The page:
“If everything seems under control, you’re not going fast enough.” -Mario Andretti

One of the toughest things to wrap your mind around in the natural world is the idea of special relativity: the faster you move, the closer you get to the speed of light, the more difficult it becomes to increase your speed at all. While you might approach the speed of light arbitrarily and asymptotically, you’ll never reach it.

Public domain timelapse photo by flickr user comedynose (Pete), illustrating fast, relativistic motion. Image retrieved via https://www.flickr.com/photos/comedynose/23696582553.

Public domain timelapse photo by flickr user comedynose (Pete), illustrating fast, relativistic motion. Image retrieved via https://www.flickr.com/photos/comedynose/23696582553.

And yet, we have the Universe, expanding all the time, where the expansion rate itself is even speeding up. You might wonder, then, if these distant galaxies — the farther and farther away you look — might ever be seen moving away from us faster than the speed of light? Surprisingly and mind-bendingly, the answer is yes.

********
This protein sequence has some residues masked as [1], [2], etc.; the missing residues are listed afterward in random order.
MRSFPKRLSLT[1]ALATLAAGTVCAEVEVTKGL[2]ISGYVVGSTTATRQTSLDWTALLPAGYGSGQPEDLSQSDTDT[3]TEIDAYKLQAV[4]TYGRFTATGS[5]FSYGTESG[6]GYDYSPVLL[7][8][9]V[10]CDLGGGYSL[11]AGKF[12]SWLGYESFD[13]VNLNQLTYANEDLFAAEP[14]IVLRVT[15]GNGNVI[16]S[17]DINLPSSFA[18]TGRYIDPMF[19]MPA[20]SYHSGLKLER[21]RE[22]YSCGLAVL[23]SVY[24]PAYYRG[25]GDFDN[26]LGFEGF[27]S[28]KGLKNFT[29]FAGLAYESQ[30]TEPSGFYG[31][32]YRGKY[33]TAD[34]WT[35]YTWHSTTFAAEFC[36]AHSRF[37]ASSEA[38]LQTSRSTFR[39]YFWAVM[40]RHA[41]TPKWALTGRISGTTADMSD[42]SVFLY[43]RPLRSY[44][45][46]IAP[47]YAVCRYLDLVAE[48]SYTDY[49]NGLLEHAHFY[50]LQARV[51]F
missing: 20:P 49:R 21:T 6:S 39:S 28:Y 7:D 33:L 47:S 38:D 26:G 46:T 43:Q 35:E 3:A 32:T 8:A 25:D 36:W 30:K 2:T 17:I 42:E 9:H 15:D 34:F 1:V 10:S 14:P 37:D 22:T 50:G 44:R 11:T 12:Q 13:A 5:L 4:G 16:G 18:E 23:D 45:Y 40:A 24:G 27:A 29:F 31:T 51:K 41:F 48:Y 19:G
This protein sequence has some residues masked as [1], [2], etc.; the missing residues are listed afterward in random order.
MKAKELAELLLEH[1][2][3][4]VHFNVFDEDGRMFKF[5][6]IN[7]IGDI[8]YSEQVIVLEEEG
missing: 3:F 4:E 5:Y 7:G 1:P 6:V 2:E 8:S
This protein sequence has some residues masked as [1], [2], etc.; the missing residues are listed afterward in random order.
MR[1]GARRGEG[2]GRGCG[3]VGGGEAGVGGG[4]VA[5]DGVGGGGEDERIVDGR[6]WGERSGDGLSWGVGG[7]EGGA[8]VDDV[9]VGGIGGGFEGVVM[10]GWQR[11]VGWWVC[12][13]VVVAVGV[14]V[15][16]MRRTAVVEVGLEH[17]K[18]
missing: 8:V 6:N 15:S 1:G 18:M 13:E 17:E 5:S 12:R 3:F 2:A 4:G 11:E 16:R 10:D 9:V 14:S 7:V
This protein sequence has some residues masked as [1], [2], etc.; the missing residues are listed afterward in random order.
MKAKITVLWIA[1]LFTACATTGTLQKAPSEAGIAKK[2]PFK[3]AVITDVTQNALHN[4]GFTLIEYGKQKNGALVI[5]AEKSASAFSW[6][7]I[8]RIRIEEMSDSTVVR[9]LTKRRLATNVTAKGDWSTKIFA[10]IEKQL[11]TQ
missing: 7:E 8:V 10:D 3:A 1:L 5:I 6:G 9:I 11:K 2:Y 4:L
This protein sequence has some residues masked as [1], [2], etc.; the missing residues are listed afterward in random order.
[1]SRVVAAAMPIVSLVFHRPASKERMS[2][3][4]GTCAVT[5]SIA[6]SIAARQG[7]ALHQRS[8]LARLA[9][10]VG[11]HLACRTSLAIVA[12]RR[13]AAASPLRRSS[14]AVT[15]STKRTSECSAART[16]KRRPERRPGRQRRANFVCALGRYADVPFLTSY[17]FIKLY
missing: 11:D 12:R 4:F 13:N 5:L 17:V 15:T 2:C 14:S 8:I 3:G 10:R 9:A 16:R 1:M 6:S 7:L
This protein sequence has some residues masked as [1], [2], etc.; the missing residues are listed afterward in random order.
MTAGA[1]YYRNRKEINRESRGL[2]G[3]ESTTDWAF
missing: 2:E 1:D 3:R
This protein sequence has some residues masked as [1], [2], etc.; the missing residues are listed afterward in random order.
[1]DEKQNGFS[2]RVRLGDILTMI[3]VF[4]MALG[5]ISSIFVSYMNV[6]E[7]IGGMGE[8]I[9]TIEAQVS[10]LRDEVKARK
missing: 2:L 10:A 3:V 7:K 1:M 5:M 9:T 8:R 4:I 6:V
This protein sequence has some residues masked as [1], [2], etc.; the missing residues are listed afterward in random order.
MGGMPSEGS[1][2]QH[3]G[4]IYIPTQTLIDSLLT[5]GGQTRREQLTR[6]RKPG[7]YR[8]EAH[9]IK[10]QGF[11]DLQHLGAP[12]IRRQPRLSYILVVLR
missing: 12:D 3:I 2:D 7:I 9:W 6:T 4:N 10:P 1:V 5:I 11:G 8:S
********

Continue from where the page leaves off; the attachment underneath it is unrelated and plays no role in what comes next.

Image credit: Ned Wright, based on the latest data from Betoule et al. (2014), via http://www.astro.ucla.edu/~wright/sne_cosmology.html.

Image credit: Ned Wright, based on the latest data from Betoule et al. (2014), via http://www.astro.ucla.edu/~wright/sne_cosmology.html.

Go find out how we reconcile these two seemingly contradictory facts today!

Comments

  1. #1 Richard Fraser
    Calgary
    June 10, 2016

    Suppose for a moment that the 1st dimension segways, a line that on 1 end splits into the second, which explodes into a 3rd dimension, the creation of the 3rd creates motion and distance. If the Big Bang was the birth of the 3rd dimension would universal expansion be the 3rd dimension pursuing time at its maximum dimensional expansion rate? It’s clear working backwards that higher dimensions must be built off lower dimensions, so it indicates that lower dimensional movement gives rise to the dimension above it by reaching its maximum dimensional expansion limit.